With the NCAA’s March Madness underway, AOL co-founder Steve Case offered an investing lesson around one of the companies that stands to see a huge windfall in the coming weeks as millions of sports fans place bets on college hoops.
Case, an early backer of sports fantasy and online betting leader DraftKings, recalled what he and his team at venture capital firm Revolution, of which he is CEO, saw in the company when the chips were stacked against it.
“Draft Kings a number of years ago is about a $500 million dollar valuation. There's some risk associated with some of the policies. Indeed at the time, the New York attorney general had shut down some of their operations, but we believed in and the idea thought that was a fair valuation” he explained during an interview with Barron’s Roundtable on FOX Business.
DraftKings, which went public in April of 2020 after combining with Diamond Eagle Acquisition Corp., a special acquisitions company or SPAC at the time, is now valued at far more.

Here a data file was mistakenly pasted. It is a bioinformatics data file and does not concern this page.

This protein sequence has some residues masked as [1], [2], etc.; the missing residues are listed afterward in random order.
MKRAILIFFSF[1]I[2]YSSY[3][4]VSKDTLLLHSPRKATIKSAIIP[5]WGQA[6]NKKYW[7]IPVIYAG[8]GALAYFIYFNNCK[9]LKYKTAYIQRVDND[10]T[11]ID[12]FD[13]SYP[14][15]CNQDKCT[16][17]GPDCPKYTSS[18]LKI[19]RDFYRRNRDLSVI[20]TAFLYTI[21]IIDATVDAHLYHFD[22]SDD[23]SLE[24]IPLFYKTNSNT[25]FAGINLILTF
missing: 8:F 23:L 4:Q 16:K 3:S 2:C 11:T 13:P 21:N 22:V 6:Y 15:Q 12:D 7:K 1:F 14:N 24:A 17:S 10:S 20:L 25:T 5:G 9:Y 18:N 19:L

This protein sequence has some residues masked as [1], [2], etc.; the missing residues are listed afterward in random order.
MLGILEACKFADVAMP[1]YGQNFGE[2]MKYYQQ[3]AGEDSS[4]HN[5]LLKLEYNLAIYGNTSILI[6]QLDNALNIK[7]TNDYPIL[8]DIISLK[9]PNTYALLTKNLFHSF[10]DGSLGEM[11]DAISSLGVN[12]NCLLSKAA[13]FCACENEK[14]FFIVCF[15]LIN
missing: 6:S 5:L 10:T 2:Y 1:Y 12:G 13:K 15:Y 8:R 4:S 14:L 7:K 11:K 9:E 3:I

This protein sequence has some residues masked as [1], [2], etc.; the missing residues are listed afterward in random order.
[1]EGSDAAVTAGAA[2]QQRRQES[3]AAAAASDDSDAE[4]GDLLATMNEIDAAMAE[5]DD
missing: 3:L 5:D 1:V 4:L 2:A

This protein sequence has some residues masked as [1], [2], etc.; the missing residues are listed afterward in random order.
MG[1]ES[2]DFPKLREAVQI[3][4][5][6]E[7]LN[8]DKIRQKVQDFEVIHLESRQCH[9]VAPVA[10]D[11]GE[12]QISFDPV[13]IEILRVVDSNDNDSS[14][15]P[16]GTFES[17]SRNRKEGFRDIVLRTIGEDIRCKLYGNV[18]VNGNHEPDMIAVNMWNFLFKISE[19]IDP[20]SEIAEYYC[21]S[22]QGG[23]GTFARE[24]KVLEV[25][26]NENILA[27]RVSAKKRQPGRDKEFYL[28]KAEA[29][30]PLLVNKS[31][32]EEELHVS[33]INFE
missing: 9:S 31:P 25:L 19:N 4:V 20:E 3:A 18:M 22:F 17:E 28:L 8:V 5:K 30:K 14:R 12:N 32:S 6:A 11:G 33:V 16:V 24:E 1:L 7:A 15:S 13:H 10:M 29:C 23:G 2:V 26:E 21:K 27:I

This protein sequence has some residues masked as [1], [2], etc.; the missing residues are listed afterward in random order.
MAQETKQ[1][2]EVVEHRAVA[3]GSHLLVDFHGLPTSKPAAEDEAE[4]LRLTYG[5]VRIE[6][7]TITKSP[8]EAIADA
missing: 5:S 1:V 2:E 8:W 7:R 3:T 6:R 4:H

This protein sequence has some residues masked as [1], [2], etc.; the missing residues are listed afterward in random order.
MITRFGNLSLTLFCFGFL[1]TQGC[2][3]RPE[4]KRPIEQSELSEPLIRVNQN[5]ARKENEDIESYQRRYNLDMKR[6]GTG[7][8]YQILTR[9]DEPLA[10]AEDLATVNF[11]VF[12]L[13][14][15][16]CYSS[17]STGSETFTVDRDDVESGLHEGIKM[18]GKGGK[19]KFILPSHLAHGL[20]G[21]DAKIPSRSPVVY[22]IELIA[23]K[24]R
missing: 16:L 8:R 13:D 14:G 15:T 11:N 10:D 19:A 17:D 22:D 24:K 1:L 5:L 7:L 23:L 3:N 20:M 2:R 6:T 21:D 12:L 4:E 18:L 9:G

“Now it's over $25 billion because a number of states over the last years have changed their policies to create big opportunities for growth... So that's an example of something that early on we believed in the team and believed in the idea and believed at the time that valuation was a was appropriate” he said.
DraftKing shares have gained over 493% over the past year as of Friday's close.
The NCAA 2021 tournament, which was canceled last year due to the pandemic, is expected to bring in nearly $2 billion in legal bets, according to H2 Gambling Capital forecasts.
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Penn National and Fox Bet, a unit of Fox Corp. parent of FOX Business and Fox News, may also see a boost.
Case’s other finds include Sweetgreen, Cava and Bright Cellars to name a few.
The entrepreneur cut his teeth co-founding America Online or AOL so he’s seen a few stock market ups and downs, as well as a few hits and misses in the start-up world and with M&A, including his own company.
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AOL has had its own evolution, first buying Time Warner for $165 billion in what was the largest and innovative merger at the time. The new company became AOL Time Warner and then famously failed as a combined entity. In 2009, Time Warner jettisoned AOL which was purchased by Verizon for $4.4 billion in 2015.
Within a year Time Warner spun off its cable systems and in 2013 followed suit with its legendary magazine portfolio. in 2016 AT&T announced it would purchase Time Warner and its remaining media assets for $85 billion. That division is now called WarnerMedia.